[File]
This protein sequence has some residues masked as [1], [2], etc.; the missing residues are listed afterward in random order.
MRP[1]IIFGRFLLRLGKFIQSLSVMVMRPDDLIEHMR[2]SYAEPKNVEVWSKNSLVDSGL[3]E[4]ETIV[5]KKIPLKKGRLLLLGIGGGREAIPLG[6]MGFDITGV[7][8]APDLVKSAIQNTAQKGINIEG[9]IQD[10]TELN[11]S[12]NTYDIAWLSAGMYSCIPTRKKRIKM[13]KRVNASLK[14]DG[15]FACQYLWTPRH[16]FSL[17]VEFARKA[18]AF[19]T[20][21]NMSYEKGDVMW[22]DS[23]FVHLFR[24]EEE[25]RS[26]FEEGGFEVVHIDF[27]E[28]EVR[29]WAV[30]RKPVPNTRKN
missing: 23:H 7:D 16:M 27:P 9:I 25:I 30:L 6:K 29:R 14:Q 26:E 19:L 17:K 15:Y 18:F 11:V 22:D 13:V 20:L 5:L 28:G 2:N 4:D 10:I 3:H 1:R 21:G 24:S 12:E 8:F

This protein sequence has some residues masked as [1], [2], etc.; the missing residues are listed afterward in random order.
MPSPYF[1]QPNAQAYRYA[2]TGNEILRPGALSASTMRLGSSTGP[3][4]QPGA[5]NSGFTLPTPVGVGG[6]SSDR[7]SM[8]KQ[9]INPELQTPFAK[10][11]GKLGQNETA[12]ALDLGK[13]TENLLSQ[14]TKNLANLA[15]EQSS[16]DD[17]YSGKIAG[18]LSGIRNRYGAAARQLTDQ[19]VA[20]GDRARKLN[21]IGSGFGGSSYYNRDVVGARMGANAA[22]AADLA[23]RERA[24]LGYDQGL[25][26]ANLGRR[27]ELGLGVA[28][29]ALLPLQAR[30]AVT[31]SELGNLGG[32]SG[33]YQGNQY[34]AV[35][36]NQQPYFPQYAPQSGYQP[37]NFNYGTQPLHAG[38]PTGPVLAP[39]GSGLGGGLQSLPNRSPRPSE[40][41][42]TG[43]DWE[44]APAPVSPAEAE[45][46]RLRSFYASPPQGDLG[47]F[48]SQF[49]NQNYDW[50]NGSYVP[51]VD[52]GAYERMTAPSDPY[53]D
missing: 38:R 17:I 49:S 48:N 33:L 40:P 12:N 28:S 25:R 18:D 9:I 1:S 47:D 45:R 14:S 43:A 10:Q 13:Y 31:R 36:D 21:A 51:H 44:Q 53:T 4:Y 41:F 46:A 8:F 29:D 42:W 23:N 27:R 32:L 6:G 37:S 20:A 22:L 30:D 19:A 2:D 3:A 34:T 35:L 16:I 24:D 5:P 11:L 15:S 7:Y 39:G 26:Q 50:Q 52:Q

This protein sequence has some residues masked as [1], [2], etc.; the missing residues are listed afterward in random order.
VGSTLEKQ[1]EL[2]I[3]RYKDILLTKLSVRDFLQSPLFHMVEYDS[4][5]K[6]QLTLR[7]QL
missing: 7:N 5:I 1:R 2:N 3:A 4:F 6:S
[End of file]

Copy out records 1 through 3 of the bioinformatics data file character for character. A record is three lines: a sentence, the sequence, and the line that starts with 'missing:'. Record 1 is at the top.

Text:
This protein sequence has some residues masked as [1], [2], etc.; the missing residues are listed afterward in random order.
MRP[1]IIFGRFLLRLGKFIQSLSVMVMRPDDLIEHMR[2]SYAEPKNVEVWSKNSLVDSGL[3]E[4]ETIV[5]KKIPLKKGRLLLLGIGGGREAIPLG[6]MGFDITGV[7][8]APDLVKSAIQNTAQKGINIEG[9]IQD[10]TELN[11]S[12]NTYDIAWLSAGMYSCIPTRKKRIKM[13]KRVNASLK[14]DG[15]FACQYLWTPRH[16]FSL[17]VEFARKA[18]AF[19]T[20][21]NMSYEKGDVMW[22]DS[23]FVHLFR[24]EEE[25]RS[26]FEEGGFEVVHIDF[27]E[28]EVR[29]WAV[30]RKPVPNTRKN
missing: 23:H 7:D 16:M 27:P 9:I 25:I 30:L 6:K 29:R 14:Q 26:E 19:L 17:K 15:Y 18:F 11:V 22:D 13:V 20:L 5:L 28:G 2:N 4:D 10:I 3:H 1:R 21:G 24:S 12:E 8:F

This protein sequence has some residues masked as [1], [2], etc.; the missing residues are listed afterward in random order.
MPSPYF[1]QPNAQAYRYA[2]TGNEILRPGALSASTMRLGSSTGP[3][4]QPGA[5]NSGFTLPTPVGVGG[6]SSDR[7]SM[8]KQ[9]INPELQTPFAK[10][11]GKLGQNETA[12]ALDLGK[13]TENLLSQ[14]TKNLANLA[15]EQSS[16]DD[17]YSGKIAG[18]LSGIRNRYGAAARQLTDQ[19]VA[20]GDRARKLN[21]IGSGFGGSSYYNRDVVGARMGANAA[22]AADLA[23]RERA[24]LGYDQGL[25][26]ANLGRR[27]ELGLGVA[28][29]ALLPLQAR[30]AVT[31]SELGNLGG[32]SG[33]YQGNQY[34]AV[35][36]NQQPYFPQYAPQSGYQP[37]NFNYGTQPLHAG[38]PTGPVLAP[39]GSGLGGGLQSLPNRSPRPSE[40][41][42]TG[43]DWE[44]APAPVSPAEAE[45][46]RLRSFYASPPQGDLG[47]F[48]SQF[49]NQNYDW[50]NGSYVP[51]VD[52]GAYERMTAPSDPY[53]D
missing: 38:R 17:I 49:S 48:N 33:L 40:P 12:N 28:S 25:R 18:D 9:I 1:S 47:D 45:R 14:S 43:A 10:Q 13:Y 31:R 36:D 21:A 51:H 44:Q 53:T 4:Y 41:F 46:A 8:F 29:D 42:W 23:N 27:R 32:L 6:G 37:S 20:A 22:L 30:D 19:A 2:D 3:A 34:T 35:L 16:I 24:D 5:P 11:L 15:S 7:Y 39:G 26:Q 50:Q 52:Q

This protein sequence has some residues masked as [1], [2], etc.; the missing residues are listed afterward in random order.
VGSTLEKQ[1]EL[2]I[3]RYKDILLTKLSVRDFLQSPLFHMVEYDS[4][5]K[6]QLTLR[7]QL
missing: 7:N 5:I 1:R 2:N 3:A 4:F 6:S